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Western Digital Scorpio 250GB 2.5inch HDD

Today we look at a large capacity Scorpio series 2.5" HDD from Western Digital which boasts excellent performance.
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Published Wed, Oct 31 2007 11:00 PM CDT   |   Updated Tue, Apr 7 2020 12:26 PM CDT
Rating: 88%Manufacturer: Western Digital

Introduction

IntroductionNotebooks and laptop PCs of late have become rivals to that of the desktop market. This holds true when you look at the specs of the new notebooks coming out. Processor power is hitting the 2.5 GHz mark, memory sizes are in excess of 1GB and mobile GPUs are comparable to that of the desktop as well. In fact, there are even some notebooks with SLI in them. With all these advancements there are still some parts lagging behind such as the audio side of things; and more importantly, storage solutions.Laptops have one great disadvantage when it comes to the desktop segment, they are restricted in size. Who wants to lug around a heavy laptop computer? Not I. Processors are getting smaller in size, but frequencies go up, power requirements go down and heat dissipation gets better; this gives you more processing power at less voltage. Memory modules are shrinking in physical size, but again the amount of memory per stick is increasing giving you even more power out of your PC. With the development of graphics technology getting better we start to see high-end graphics in tiny packages as well. The one thing that has its limitations is the storage. Hard disks while getting larger in storage size can only go to a certain point with magnetic recording. You can only shrink the magnetic strips to a certain size before you start to encounter cohesion problems with the platters. Speed is another factor, in order for you to increase the rotation speed of a HDD you need to increase the voltage to the motors, which is another problem as laptops have limited battery life; the more speed the HDD has, the more voltage it will draw off the battery. More voltage also presents other problems such as heat. When you place more voltage into a device it's traded off as heat. Again, laptops have limited space for cooling, so everything has to fit within a fine tolerance.Today we are testing out one of the newest HDDs to come out for the laptop market, Western Digital's Scorpio HDD with an amazing 250GB capacity, this being one of the largest 2.5" HDDs on the market.

Specifications

Specifications of the WD Scorpio 250GBModel NumberWD2500BEVSInterfaceSerial ATA 1.0a ProtocolCapacity250GBCache Buffer Size8MB Platter Rotation Speed5,400RPMLatency4.20 AverageSeek Time12.0ms Read and Write

The Drive

The Drive
The Western Digital Scorpio looks just like any 2.5" laptop hard disk, there are no clear cases like the Raptor has, which being a laptop drive would be simply a mute point. The weight of the drive is slightly heavier to hold than our Seagate Momentus 5400.2 drive which is our current laptop test bed. While heavier it feels a lot stronger than the Seagate drive. The metal panels on the WD drive feel more solid in construction, whereas on the Seagate drive we are able to press in a bit on the metal.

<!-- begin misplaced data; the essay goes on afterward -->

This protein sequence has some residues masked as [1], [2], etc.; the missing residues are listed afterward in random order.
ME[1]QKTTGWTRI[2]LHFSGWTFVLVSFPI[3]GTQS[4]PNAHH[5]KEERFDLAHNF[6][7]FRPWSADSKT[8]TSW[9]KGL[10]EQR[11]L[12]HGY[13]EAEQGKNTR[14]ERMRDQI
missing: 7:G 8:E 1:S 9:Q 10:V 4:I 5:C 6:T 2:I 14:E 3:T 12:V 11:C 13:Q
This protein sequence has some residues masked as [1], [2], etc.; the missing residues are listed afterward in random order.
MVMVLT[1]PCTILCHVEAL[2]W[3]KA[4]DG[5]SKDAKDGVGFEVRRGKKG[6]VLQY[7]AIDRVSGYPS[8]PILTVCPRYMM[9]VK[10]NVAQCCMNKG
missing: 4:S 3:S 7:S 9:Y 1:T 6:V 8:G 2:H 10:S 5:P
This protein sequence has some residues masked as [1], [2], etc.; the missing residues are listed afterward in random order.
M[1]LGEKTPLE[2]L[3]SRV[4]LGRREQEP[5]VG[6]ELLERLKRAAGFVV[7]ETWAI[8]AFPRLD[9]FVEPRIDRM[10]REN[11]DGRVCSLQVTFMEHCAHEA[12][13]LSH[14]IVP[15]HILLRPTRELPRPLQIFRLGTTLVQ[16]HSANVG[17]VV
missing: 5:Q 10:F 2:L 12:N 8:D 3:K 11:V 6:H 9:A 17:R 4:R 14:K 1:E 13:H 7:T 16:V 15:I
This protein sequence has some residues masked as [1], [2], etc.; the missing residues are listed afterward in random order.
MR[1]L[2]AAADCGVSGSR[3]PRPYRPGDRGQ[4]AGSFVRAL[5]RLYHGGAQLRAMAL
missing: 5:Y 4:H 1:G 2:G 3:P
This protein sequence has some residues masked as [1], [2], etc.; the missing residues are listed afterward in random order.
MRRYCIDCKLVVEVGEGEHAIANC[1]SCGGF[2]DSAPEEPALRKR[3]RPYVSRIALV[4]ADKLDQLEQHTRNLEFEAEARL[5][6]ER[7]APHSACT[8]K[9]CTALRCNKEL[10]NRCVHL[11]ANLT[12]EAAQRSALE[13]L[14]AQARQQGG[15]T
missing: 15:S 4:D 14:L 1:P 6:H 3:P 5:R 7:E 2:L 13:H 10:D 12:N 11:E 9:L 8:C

The under-belly of the drive is quite neat. In fact there are no circuits, chip or components at all above the surface of the PCB. Western Digital has placed them all on the PCB between the drive casing, keeping things smooth and simple which is especially a good thing in a laptop that may need to have a case around the drive as we don't want short outs. The drive comes with a massive 8MB of cache memory, one of the largest caches available for the laptop market. While it can't beat the 32MB of the Deskstar 1TB drive, we aren't aiming at the super high-end here.
The interface for the Scorpio has moved form the 44-pin IDE interface we are accustomed to on the 2.5" drives to Serial ATA. Thanks to the smaller nature of Serial ATA data and power cables and the interface on the PCB itself, laptops can be designed with universal fit HDDs that don't need a cradle to install them into the system. The SATA data and power plugs can be incorporated into the motherboard PCB for a slot-in feel. It's simple, effective and eliminates the need for proprietary connectors.

Test System Setup and HD Tach

Test System Processor: Intel Core 2 Quad QX6700 @ 3GHz (9x333MHz)Motherboard: GIGABYTE P35-DQ6 (Supplied by GIGABYTE)Memory: 2x 1GB DDR2-1186 Geil (Supplied by Geil)Graphics Card: MSI GeForce 8800GTS 640MB (Supplied by MSI) Cooling: Stock Intel CoolerOperating System: Microsoft Windows XP SP2Drivers: Intel INF 8.3.1.1009, Forceware 163.21Todays test system consists of a GIGABYTE P35 system that is normally used for our motherboard test bed, but we are going to be a bit different here. Our test drives comprise the Western Digital Scorpio 250GB, our Seagate Momentus 5400.3 160GB, the Hitachi Deskstar 7K1000 and our 500GB Seagate 7200.10 HDD. Since the Momentus HDD is an IDE drive we have decided to use an IDE to SATA converter so we can hook the IDE drive onto the ICH9R's SATA ports to make the review more fair. The SATA converter only supports 150MB/s 1.0a SATA specs so it's not going to increase any speeds on the drive as the Momentus only supports 100MB/s transfer rates. HD TachVersion and / or Patch Used: 3.0.1.0Developer Homepage: http://www.simplisoftware.comProduct Homepage: http://www.simplisoftware.com/Public/index.php?request=HdTach

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